Why You Have Arch Pain [and How to Avoid It]
Arch pain is one of the most common foot and ankle conditions we see, and the ways it can affect our patients’ lives are many. Aching arches can affect your gait, how you stand, and even what kind of shoes you find comfortable.
If you constantly struggle with this issue, finding out the cause is the key to managing or eradicating your pain effectively. We get to the root of arch pain, so please don’t hesitate to schedule an appointment with us and get the relief you need!
Causes of Arch Pain – And How We Treat Them
The arch of your foot is not just made up of one muscle, bone, ligament, or tendon. The arch that connects the heel and ball of your foot is actually composed of several small components.
When any of these components becomes inflamed or injured, pain results – and that can occur in a variety of ways. Finding the source is the first step toward curing the ailment. Here are a few common causes.
Normally, the foot has a sustained curve through the midfoot. But when you have flat feet (aka fallen arches), that curve is compromised.
The rounded shape of your arch is usually supported by tendons that attach to bones in the ball and heel of your foot. When these tendons are not tight enough to support the normal shape of the arch, it tends to flatten.
People may be born with naturally flat feet; their arches just never develop properly.
Other times, flat feet can develop from an injury to the tendons in your heels – especially the posterior tibial tendon that extends from the lower leg down through the ankle and into the heel. Arthritis and nerve damage can also contribute to progressively flatter feet.
Not only can people with flat feet experience tired, aching arches after standing for long periods of time, but they may also find it difficult to stand on their toes. Swelling around the arch is also common.
We have plenty of experience diagnosing and treating flat feet. Typical forms of treatment include:
- Custom orthotic inserts to provide cushioning and corrective support.
- Stretching and conditioning exercises.
- Steroids to reduce inflammation.
- Changes to footwear and activities to reduce stress on your tendons.
Conservative treatments will most often be effective. Only in rare cases might surgery be recommended to find lasting relief.
Overpronation is an abnormality in your gait (the way you walk) that can lead to arch pain.
A foot pronates when it strikes the ground, rolling inward somewhat to help absorb the shock of impact and disperse kinetic energy.
With overpronation, the foot strikes the ground normally on the outer edge of the hell, but then rolls too far inward. This places undue stress on the interior arch.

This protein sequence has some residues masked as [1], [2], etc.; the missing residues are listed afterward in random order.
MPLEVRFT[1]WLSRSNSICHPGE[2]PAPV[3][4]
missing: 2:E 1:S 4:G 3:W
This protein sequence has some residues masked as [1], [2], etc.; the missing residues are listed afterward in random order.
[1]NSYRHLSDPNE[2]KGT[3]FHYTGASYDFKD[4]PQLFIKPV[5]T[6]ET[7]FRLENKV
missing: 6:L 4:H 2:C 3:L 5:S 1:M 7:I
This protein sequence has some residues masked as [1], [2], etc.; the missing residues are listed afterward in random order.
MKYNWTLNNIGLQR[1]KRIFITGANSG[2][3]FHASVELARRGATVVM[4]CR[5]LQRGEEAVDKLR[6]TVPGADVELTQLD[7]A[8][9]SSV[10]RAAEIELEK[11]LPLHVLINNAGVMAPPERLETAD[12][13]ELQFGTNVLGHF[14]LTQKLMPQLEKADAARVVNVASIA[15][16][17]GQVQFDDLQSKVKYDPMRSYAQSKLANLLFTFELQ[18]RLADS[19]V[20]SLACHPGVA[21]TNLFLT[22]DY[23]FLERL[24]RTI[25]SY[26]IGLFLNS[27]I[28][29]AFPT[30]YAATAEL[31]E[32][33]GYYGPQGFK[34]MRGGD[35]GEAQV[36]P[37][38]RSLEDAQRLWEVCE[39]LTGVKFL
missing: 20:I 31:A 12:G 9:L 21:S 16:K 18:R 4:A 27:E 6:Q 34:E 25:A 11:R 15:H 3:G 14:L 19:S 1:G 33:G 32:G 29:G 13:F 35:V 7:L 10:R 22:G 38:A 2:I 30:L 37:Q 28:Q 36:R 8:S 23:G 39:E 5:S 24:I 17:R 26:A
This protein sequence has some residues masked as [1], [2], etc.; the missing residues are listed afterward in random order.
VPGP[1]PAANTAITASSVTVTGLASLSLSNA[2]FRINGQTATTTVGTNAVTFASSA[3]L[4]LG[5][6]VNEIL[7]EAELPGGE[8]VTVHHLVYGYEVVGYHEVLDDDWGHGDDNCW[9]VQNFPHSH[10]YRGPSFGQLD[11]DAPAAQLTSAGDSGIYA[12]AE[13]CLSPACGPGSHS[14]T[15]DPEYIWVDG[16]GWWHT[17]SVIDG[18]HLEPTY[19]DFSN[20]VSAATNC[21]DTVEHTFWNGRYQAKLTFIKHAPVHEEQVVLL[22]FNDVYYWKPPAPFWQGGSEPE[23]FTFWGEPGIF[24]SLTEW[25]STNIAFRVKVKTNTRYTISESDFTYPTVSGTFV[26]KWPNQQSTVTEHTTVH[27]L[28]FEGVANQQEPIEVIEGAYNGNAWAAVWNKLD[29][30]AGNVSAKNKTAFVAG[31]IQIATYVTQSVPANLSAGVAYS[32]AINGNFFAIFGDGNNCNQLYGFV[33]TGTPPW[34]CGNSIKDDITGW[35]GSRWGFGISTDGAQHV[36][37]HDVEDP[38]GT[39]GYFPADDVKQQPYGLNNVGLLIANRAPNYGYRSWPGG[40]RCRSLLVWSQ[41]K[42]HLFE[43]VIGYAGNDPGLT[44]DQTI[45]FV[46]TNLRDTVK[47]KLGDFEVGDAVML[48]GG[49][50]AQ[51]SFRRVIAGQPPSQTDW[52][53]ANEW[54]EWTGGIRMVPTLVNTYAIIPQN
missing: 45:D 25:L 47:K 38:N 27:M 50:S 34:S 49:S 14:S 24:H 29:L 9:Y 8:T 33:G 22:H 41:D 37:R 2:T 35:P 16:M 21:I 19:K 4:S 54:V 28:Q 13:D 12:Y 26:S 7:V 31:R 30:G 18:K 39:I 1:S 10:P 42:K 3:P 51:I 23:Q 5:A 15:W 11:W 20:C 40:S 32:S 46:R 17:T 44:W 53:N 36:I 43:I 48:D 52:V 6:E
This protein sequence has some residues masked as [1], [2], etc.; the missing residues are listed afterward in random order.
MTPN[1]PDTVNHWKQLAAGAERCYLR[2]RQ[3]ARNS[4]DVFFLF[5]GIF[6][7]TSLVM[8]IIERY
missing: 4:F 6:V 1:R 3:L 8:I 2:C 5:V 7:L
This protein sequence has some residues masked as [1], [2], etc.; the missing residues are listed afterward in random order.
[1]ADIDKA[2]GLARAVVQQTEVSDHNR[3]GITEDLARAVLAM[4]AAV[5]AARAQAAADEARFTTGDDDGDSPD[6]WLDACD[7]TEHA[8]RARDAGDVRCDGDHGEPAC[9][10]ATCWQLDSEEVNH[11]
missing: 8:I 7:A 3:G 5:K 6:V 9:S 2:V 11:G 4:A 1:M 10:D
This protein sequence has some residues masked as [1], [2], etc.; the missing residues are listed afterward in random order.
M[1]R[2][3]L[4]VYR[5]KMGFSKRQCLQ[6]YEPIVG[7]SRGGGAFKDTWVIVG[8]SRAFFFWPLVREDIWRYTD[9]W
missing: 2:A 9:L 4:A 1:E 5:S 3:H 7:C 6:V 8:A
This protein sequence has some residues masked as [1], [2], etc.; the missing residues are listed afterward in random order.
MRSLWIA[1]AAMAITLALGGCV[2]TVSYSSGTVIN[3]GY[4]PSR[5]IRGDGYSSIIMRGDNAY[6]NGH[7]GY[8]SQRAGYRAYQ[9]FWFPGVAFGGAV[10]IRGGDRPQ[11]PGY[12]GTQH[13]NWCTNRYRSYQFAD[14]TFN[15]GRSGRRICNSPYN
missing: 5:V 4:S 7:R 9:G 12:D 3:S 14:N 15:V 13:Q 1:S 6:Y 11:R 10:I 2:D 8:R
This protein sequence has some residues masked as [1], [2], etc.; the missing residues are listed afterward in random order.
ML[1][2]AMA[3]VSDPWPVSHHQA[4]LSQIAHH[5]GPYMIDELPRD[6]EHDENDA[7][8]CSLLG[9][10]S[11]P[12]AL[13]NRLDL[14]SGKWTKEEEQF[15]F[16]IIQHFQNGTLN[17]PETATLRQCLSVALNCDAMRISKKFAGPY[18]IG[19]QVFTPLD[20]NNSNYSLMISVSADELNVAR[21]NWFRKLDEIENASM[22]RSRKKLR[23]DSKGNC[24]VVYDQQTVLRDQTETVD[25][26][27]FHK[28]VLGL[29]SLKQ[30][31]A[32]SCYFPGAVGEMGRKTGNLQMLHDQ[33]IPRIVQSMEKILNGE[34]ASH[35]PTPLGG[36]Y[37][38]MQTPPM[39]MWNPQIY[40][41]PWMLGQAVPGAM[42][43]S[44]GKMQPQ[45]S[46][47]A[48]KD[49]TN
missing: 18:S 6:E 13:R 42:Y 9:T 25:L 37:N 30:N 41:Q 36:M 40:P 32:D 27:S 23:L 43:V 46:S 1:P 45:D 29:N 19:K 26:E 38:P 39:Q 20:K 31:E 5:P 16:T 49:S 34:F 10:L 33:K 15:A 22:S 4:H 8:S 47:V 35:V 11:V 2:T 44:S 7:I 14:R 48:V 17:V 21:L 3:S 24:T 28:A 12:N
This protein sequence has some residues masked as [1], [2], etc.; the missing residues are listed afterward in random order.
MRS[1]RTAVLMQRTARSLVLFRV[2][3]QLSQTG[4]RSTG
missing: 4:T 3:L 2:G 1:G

These forces accumulate with every step, so overpronation in activities like running, where you strike the ground frequently and with great force, can quickly lead to arch pain.
Overpronation can also have more than one cause, so we very much recommend coming to us for the specified help you need. Trying to compensate for overpronation with off-the shelf shoe inserts or other methods may not effectively solve the problem.
For example, sometimes overpronation is caused by a lack of flexibility in the ankle. If it does not bend backward easily enough, your foot will be forced to pronate more to make up the difference and allow your knee to move through a normal walk cycle.
Only addressing the specific cause of overpronation – whether through custom orthotics or other methods – will address the problem as a whole.
Plantar Fasciitis is by far the most common type of heel and arch pain. It occurs when the plantar fascia, a band of thick tissue that runs through the arch to connect to your toes, becomes inflamed.
Plantar fasciitis can develop slowly, with only mild heel pain in the morning or when you start moving again after sitting for a while. But as the inflammation increases, the pain can become worse and longer lasting – up to several hours.
Plantar fasciitis is most likely to afflict those who:
- Participate in sports. Those who engage in high-impact exercise but don’t spend enough time warming up the feet and lower legs are more likely to develop plantar fasciitis.
- Are overweight or pregnant. Extra weight places greater stress on the plantar fascia.
- Wear high heels. Heels place your feet in a continual state of stress, as weight is forced toward the front of the foot. The higher the heel, the greater the risk.
- Stand all day. Teachers, nurses, construction workers and other professionals that spend extensive time on their feet each day have increased chances of arch pain.
Fortunately, plantar fasciitis is often simple to treat once the cause of it is identified. Treatments can be similar to those for flat feet, and may include:
- Rest, icing, and elevation.
- Stretching and conditioning exercises.
- Changes to footwear and activity levels.
- Use of custom orthotics.
- Advanced therapies such as Remy laser, EPAT, and Aquaroll therapy to reduce pain and accelerate healing of the plantar fascia.
Only in rare cases, once again, might surgery be recommended as an option. Surgery is often only considered when more conservative methods of treatment do not yield the proper results.
Get the Help You Need for Aching Arches
Whatever the cause of your arch pain may be, there is never any benefit to holding out and waiting for the situation to get better on its own. It almost never does, and in many cases the condition simply becomes worse.
Schedule an appointment with Advanced Foot & Ankle Centers of Illinois by calling any of our area offices. We’ll set you on the path to comfort and improved mobility as soon as possible.